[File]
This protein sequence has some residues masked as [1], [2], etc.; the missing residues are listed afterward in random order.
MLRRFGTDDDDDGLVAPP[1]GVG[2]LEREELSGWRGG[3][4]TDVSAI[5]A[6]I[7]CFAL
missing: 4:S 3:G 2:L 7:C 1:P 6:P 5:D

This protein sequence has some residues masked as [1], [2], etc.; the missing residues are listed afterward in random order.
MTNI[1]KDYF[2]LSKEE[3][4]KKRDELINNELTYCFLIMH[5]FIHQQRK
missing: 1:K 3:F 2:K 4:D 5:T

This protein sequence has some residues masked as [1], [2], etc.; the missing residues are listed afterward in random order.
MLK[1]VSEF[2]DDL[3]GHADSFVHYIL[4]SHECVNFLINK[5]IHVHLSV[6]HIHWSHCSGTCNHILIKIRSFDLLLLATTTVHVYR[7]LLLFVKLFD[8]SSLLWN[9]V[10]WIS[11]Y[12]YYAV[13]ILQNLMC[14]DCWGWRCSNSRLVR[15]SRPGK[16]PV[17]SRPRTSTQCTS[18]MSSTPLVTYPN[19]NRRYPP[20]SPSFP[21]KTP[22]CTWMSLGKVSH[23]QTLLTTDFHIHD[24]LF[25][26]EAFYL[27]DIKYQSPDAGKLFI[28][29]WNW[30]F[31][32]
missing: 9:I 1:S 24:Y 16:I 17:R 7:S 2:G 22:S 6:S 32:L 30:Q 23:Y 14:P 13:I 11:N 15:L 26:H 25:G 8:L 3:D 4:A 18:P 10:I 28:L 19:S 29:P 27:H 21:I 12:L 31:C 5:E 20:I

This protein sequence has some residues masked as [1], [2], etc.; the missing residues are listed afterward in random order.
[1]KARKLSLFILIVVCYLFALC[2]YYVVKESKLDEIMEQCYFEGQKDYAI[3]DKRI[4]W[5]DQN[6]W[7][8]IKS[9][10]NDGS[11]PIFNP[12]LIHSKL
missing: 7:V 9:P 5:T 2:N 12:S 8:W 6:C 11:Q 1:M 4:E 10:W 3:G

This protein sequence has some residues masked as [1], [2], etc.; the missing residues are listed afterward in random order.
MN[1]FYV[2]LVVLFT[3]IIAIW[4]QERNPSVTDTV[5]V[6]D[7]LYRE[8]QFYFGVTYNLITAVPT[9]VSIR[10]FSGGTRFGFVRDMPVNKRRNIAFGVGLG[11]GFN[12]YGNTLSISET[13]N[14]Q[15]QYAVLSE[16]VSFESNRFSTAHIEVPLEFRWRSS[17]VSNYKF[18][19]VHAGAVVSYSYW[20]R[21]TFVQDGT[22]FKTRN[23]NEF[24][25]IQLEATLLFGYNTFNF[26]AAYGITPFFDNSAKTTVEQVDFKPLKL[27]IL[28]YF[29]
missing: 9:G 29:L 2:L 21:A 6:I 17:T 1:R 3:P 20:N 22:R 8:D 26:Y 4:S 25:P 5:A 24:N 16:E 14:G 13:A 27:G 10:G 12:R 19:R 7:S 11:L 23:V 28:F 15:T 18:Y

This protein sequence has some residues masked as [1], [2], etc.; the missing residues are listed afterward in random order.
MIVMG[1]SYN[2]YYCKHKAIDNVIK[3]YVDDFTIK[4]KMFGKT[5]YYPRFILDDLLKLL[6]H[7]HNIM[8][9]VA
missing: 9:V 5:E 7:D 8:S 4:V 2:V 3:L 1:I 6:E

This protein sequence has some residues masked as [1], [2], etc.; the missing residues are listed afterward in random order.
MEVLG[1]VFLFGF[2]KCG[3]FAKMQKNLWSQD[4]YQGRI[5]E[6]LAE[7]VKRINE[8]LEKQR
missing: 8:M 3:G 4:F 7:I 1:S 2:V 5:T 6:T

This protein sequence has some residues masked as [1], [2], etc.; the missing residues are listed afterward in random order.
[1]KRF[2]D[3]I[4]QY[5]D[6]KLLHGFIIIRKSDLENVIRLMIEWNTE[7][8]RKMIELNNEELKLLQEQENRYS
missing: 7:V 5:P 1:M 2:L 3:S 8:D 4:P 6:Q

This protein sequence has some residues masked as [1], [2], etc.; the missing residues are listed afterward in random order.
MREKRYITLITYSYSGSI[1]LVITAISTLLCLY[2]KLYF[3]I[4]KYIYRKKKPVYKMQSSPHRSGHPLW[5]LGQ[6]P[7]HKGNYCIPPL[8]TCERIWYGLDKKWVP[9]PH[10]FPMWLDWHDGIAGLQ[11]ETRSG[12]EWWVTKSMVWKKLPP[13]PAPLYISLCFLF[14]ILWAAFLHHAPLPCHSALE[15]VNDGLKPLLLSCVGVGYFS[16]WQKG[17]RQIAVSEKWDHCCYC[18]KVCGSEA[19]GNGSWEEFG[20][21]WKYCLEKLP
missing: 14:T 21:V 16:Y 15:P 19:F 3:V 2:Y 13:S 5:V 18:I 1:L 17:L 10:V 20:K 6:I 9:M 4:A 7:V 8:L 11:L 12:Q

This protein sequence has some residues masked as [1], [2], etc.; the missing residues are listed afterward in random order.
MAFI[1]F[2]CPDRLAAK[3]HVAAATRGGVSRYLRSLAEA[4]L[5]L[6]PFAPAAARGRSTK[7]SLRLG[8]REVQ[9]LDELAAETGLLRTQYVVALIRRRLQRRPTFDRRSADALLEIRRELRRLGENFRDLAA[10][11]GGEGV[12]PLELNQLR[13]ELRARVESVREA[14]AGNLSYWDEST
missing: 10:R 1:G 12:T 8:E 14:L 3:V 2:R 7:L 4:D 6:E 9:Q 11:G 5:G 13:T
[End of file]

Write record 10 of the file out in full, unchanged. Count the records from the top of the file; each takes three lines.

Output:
This protein sequence has some residues masked as [1], [2], etc.; the missing residues are listed afterward in random order.
MAFI[1]F[2]CPDRLAAK[3]HVAAATRGGVSRYLRSLAEA[4]L[5]L[6]PFAPAAARGRSTK[7]SLRLG[8]REVQ[9]LDELAAETGLLRTQYVVALIRRRLQRRPTFDRRSADALLEIRRELRRLGENFRDLAA[10][11]GGEGV[12]PLELNQLR[13]ELRARVESVREA[14]AGNLSYWDEST
missing: 10:R 1:G 12:T 8:E 14:L 3:V 2:R 7:L 4:D 6:E 9:Q 11:G 5:G 13:T